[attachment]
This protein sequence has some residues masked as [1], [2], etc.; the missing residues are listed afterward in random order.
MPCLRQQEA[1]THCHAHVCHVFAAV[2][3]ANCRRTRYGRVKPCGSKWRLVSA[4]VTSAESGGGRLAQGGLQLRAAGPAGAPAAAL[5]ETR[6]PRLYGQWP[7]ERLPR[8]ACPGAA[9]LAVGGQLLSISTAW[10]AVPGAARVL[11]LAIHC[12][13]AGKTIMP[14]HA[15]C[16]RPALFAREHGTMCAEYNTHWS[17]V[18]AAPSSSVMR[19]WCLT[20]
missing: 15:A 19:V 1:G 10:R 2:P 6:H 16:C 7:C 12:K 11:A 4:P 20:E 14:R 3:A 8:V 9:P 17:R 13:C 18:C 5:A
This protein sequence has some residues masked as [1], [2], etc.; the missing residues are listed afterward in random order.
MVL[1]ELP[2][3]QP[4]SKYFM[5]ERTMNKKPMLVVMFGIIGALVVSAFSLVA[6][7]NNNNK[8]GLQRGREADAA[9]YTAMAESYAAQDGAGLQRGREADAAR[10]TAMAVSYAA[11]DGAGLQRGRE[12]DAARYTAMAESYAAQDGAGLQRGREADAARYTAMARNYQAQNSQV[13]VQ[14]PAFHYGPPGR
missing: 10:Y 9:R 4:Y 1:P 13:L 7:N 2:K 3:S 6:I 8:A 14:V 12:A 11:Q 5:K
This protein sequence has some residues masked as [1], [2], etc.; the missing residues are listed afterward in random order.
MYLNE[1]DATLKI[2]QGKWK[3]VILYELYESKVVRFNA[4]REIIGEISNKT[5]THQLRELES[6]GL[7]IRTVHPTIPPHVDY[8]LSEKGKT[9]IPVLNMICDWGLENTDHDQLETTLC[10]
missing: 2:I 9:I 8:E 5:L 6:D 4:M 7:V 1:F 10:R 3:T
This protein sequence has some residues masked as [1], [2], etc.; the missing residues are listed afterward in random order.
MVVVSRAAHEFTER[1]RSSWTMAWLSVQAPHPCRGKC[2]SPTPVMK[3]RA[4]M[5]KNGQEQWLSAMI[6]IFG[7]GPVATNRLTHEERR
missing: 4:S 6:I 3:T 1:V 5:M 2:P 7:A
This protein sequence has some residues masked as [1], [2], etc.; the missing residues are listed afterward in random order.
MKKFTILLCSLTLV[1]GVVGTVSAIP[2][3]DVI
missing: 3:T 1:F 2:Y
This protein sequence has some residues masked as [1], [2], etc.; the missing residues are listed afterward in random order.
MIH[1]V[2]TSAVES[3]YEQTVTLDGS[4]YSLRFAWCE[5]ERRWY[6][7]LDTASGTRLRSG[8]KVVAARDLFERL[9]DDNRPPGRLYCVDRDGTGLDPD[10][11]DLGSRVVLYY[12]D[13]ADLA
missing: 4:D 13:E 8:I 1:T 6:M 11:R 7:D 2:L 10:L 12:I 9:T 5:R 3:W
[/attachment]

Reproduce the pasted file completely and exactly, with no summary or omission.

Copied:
This protein sequence has some residues masked as [1], [2], etc.; the missing residues are listed afterward in random order.
MPCLRQQEA[1]THCHAHVCHVFAAV[2][3]ANCRRTRYGRVKPCGSKWRLVSA[4]VTSAESGGGRLAQGGLQLRAAGPAGAPAAAL[5]ETR[6]PRLYGQWP[7]ERLPR[8]ACPGAA[9]LAVGGQLLSISTAW[10]AVPGAARVL[11]LAIHC[12][13]AGKTIMP[14]HA[15]C[16]RPALFAREHGTMCAEYNTHWS[17]V[18]AAPSSSVMR[19]WCLT[20]
missing: 15:A 19:V 1:G 10:R 2:P 6:H 16:C 7:C 12:K 11:A 4:P 20:E 14:R 3:A 8:V 9:P 17:R 13:C 18:C 5:A
This protein sequence has some residues masked as [1], [2], etc.; the missing residues are listed afterward in random order.
MVL[1]ELP[2][3]QP[4]SKYFM[5]ERTMNKKPMLVVMFGIIGALVVSAFSLVA[6][7]NNNNK[8]GLQRGREADAA[9]YTAMAESYAAQDGAGLQRGREADAAR[10]TAMAVSYAA[11]DGAGLQRGRE[12]DAARYTAMAESYAAQDGAGLQRGREADAARYTAMARNYQAQNSQV[13]VQ[14]PAFHYGPPGR
missing: 10:Y 9:R 4:Y 1:P 13:L 7:N 2:K 3:S 6:I 8:A 14:V 12:A 11:Q 5:K
This protein sequence has some residues masked as [1], [2], etc.; the missing residues are listed afterward in random order.
MYLNE[1]DATLKI[2]QGKWK[3]VILYELYESKVVRFNA[4]REIIGEISNKT[5]THQLRELES[6]GL[7]IRTVHPTIPPHVDY[8]LSEKGKT[9]IPVLNMICDWGLENTDHDQLETTLC[10]
missing: 2:I 9:I 8:E 5:L 6:D 4:M 7:V 1:F 10:R 3:T
This protein sequence has some residues masked as [1], [2], etc.; the missing residues are listed afterward in random order.
MVVVSRAAHEFTER[1]RSSWTMAWLSVQAPHPCRGKC[2]SPTPVMK[3]RA[4]M[5]KNGQEQWLSAMI[6]IFG[7]GPVATNRLTHEERR
missing: 4:S 6:I 3:T 1:V 5:M 2:P 7:A
This protein sequence has some residues masked as [1], [2], etc.; the missing residues are listed afterward in random order.
MKKFTILLCSLTLV[1]GVVGTVSAIP[2][3]DVI
missing: 3:T 1:F 2:Y
This protein sequence has some residues masked as [1], [2], etc.; the missing residues are listed afterward in random order.
MIH[1]V[2]TSAVES[3]YEQTVTLDGS[4]YSLRFAWCE[5]ERRWY[6][7]LDTASGTRLRSG[8]KVVAARDLFERL[9]DDNRPPGRLYCVDRDGTGLDPD[10][11]DLGSRVVLYY[12]D[13]ADLA
missing: 4:D 13:E 8:I 1:T 6:M 11:R 7:D 2:L 10:L 12:I 9:T 5:R 3:W